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      Draft of a Preface to Lolly Willowes



            These two short fragmentary pieces from the Sylvia Townsend Warner and Valentine Ackland Archive in the Dorset History Centre concern Lolly Willowes (1926) and The Fairy-Faith in Celtic Countries by Walter Evans-Wentz. One piece appears to be the unfinished draft of a preface to Lolly Willowes, and the other, the start of a review of a reprint of Evans-Wentz’s book.

            Main article text

            Editor’s note: A folder in the Dorset History Centre’s Sylvia Townsend Warner and Valentine Ackland Archive titled ‘Notes by STW on her novels’ includes a page on which are handwritten the two short pieces reproduced below. One side is an untitled page that seems to be the drafted opening of a preface to Lolly Willowes; the other seems to be the start of a review of The Fairy-Faith in Celtic Countries by Walter Evans-Wentz.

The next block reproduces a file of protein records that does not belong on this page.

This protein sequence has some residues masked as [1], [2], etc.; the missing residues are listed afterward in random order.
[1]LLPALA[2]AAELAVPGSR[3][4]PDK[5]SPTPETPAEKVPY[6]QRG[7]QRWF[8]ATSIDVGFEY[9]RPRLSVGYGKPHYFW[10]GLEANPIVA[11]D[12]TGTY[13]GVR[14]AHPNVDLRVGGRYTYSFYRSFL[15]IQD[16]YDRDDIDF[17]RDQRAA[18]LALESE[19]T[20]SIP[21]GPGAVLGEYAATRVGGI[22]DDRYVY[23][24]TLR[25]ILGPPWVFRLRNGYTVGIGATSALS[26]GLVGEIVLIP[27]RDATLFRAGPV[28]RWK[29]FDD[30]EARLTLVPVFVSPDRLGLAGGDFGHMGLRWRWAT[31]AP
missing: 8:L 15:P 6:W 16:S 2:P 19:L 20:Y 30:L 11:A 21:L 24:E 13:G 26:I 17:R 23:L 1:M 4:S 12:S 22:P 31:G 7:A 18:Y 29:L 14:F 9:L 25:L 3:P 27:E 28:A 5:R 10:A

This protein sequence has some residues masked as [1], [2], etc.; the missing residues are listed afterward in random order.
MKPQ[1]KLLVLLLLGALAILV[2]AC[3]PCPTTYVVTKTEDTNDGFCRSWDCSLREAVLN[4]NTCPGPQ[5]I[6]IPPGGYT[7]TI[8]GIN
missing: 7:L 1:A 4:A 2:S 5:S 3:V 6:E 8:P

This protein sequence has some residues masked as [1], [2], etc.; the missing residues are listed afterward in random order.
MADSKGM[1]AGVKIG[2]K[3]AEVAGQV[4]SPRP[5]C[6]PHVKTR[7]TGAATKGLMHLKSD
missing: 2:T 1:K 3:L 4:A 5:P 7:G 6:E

This makes the likely date of the manuscript 1977–78. Kingdoms of Elfin was published in January 1977 to considerable acclaim, and might easily have led to Warner’s being asked to review a book about fairies. The Fairy-Faith in Celtic Countries by Walter Evans-Wentz was first published in 1911, and it was reprinted in 1973 by Lemma Publishers and then again in 1977 by C. Smythe. No review of the book is listed in Sylvia Townsend Warner: A Bibliography by R.B. Russell and J. Lawrence Mitchell (Tartarus Press, 2020), so Warner may not have completed the piece (her health was poor and she died on 1 May 1978).

            Warner provided short prefaces for the 1978 Virago Press reprints of Mr Fortune’s Maggot and The True Heart, signing these ‘Sylvia Townsend Warner, Dorset, 1978’; there was no preface to the Virago edition of Lolly Willowes, but the sentences below bring in details of Warner’s life and reading in ways similar to the two other prefaces. The piece is short and fragmentary, but has a particular interest in the absence of any other authorial preface to the book.